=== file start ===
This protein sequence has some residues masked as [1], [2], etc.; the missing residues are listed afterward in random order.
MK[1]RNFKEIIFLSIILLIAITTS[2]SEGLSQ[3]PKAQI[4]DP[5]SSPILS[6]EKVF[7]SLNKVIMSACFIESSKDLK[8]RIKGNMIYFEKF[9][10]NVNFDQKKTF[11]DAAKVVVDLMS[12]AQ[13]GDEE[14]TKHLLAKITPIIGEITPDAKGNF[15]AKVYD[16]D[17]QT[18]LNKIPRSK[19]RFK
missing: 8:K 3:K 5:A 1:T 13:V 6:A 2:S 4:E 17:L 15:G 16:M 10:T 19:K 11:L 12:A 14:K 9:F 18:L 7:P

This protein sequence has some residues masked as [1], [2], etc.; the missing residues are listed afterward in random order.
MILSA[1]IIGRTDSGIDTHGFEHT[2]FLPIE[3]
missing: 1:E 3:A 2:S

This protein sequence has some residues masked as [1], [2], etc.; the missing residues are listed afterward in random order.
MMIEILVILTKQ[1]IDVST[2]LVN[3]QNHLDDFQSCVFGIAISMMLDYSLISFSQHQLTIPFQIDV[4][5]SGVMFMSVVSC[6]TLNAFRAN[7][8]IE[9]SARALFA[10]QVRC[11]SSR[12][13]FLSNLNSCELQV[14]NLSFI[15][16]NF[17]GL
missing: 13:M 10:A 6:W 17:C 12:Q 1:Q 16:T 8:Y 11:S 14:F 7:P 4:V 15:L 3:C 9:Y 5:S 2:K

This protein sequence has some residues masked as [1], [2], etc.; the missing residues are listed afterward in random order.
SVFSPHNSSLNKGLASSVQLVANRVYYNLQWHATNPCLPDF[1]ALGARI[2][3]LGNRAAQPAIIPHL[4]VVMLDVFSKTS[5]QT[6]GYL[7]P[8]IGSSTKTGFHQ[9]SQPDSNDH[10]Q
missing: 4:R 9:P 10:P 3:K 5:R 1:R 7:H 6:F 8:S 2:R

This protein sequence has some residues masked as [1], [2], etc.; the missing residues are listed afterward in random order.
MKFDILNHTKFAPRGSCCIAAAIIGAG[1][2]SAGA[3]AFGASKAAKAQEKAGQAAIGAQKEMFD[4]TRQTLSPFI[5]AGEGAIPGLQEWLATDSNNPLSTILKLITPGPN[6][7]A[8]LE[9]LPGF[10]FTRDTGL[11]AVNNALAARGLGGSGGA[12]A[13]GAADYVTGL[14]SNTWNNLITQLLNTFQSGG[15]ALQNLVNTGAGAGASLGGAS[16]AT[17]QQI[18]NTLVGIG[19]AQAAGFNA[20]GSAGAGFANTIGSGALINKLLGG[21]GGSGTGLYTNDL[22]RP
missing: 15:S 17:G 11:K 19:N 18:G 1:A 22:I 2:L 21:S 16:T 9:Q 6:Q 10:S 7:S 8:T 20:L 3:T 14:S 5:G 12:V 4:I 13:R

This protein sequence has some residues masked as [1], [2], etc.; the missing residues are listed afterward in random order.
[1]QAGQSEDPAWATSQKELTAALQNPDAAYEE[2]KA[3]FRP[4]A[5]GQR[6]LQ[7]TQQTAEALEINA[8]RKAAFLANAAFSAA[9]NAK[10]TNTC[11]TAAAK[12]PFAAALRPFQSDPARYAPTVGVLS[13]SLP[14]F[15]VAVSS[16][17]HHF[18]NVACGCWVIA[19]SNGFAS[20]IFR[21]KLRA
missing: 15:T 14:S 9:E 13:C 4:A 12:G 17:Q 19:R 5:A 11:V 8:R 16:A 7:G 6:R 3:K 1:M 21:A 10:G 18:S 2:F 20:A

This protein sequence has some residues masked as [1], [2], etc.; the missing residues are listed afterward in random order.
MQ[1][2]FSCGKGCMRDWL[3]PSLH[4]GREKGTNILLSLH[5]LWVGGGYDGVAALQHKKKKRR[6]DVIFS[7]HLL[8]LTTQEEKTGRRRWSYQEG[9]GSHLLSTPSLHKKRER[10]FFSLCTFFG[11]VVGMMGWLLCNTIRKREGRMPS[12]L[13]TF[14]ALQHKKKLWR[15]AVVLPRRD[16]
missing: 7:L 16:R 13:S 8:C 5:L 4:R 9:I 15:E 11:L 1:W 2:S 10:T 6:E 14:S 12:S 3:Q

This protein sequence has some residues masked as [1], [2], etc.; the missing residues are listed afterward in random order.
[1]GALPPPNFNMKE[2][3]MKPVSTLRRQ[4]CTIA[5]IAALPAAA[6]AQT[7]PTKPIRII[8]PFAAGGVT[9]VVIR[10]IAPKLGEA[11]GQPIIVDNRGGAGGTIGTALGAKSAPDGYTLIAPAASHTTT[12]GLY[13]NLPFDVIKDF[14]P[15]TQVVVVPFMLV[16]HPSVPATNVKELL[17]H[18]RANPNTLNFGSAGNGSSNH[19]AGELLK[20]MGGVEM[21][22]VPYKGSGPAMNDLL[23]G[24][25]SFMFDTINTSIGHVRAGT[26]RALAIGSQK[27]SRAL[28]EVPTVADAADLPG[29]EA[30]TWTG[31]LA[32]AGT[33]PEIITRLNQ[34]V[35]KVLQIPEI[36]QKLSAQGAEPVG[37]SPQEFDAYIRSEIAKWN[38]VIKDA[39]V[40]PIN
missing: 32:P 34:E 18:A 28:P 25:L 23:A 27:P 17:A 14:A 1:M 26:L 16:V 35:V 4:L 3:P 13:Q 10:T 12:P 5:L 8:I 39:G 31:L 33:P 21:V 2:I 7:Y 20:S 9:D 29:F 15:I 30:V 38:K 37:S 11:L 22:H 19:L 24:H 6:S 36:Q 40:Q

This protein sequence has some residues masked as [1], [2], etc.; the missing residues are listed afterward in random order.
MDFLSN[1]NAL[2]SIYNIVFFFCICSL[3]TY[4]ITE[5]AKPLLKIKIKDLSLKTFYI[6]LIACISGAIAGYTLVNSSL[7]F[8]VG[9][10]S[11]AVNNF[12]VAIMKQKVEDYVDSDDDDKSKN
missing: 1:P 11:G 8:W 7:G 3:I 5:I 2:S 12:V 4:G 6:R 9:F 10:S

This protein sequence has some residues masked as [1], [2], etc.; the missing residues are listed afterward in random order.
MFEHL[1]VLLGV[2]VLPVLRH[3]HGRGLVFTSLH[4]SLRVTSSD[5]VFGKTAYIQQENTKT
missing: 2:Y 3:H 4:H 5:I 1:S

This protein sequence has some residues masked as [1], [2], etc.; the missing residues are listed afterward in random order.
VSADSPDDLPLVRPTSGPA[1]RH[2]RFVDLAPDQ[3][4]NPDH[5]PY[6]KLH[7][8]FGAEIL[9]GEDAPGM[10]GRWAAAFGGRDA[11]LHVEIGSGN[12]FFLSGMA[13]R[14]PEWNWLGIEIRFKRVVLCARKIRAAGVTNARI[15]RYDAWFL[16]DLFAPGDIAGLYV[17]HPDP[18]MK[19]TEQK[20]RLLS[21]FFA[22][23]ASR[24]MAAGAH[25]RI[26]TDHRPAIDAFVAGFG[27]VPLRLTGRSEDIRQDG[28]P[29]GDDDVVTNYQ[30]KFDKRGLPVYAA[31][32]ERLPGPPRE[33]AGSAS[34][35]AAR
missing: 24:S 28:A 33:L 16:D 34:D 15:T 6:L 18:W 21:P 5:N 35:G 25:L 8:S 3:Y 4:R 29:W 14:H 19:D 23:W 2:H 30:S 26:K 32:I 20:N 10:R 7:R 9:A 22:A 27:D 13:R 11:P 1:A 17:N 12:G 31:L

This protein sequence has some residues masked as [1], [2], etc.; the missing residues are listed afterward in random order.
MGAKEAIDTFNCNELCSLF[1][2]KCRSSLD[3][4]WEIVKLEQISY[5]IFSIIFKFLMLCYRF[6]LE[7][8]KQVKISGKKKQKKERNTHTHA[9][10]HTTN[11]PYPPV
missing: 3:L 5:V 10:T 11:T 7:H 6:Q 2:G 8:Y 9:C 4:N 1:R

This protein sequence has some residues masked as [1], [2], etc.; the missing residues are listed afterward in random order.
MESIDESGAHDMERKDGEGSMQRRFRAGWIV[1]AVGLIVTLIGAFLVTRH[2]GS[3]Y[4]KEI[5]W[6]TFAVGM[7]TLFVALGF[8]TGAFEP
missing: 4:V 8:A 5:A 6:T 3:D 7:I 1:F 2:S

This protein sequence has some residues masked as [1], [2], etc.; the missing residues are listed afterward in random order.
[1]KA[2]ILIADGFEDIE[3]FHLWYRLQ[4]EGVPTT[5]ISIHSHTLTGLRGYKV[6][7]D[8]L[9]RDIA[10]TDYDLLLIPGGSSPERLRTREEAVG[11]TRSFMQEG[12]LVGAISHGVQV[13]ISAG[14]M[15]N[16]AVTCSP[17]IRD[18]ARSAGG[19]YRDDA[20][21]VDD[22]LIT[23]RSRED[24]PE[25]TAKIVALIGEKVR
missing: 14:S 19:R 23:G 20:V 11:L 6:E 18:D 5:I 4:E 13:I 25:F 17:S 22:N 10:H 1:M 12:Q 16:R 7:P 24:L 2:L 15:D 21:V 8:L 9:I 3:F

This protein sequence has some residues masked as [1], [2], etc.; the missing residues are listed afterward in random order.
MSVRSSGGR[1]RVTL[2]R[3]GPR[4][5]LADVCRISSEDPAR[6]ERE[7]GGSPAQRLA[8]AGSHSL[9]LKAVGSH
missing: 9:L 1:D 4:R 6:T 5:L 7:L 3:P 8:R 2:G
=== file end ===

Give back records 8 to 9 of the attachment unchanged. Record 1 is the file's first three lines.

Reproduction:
This protein sequence has some residues masked as [1], [2], etc.; the missing residues are listed afterward in random order.
[1]GALPPPNFNMKE[2][3]MKPVSTLRRQ[4]CTIA[5]IAALPAAA[6]AQT[7]PTKPIRII[8]PFAAGGVT[9]VVIR[10]IAPKLGEA[11]GQPIIVDNRGGAGGTIGTALGAKSAPDGYTLIAPAASHTTT[12]GLY[13]NLPFDVIKDF[14]P[15]TQVVVVPFMLV[16]HPSVPATNVKELL[17]H[18]RANPNTLNFGSAGNGSSNH[19]AGELLK[20]MGGVEM[21][22]VPYKGSGPAMNDLL[23]G[24][25]SFMFDTINTSIGHVRAGT[26]RALAIGSQK[27]SRAL[28]EVPTVADAADLPG[29]EA[30]TWTG[31]LA[32]AGT[33]PEIITRLNQ[34]V[35]KVLQIPEI[36]QKLSAQGAEPVG[37]SPQEFDAYIRSEIAKWN[38]VIKDA[39]V[40]PIN
missing: 32:P 34:E 18:A 28:P 25:L 23:A 27:P 17:A 14:A 1:M 26:L 16:V 35:V 4:L 3:P 13:Q 10:T 12:P 5:L 8:I 39:G 31:L 33:P 21:V 2:I 7:Y 20:S 9:D 29:F 15:I 30:V 38:K 37:S 11:L 22:H 19:L 24:H 6:S 36:Q 40:Q

This protein sequence has some residues masked as [1], [2], etc.; the missing residues are listed afterward in random order.
MDFLSN[1]NAL[2]SIYNIVFFFCICSL[3]TY[4]ITE[5]AKPLLKIKIKDLSLKTFYI[6]LIACISGAIAGYTLVNSSL[7]F[8]VG[9][10]S[11]AVNNF[12]VAIMKQKVEDYVDSDDDDKSKN
missing: 1:P 11:G 8:W 7:G 3:I 5:I 2:S 12:V 4:G 6:R 9:F 10:S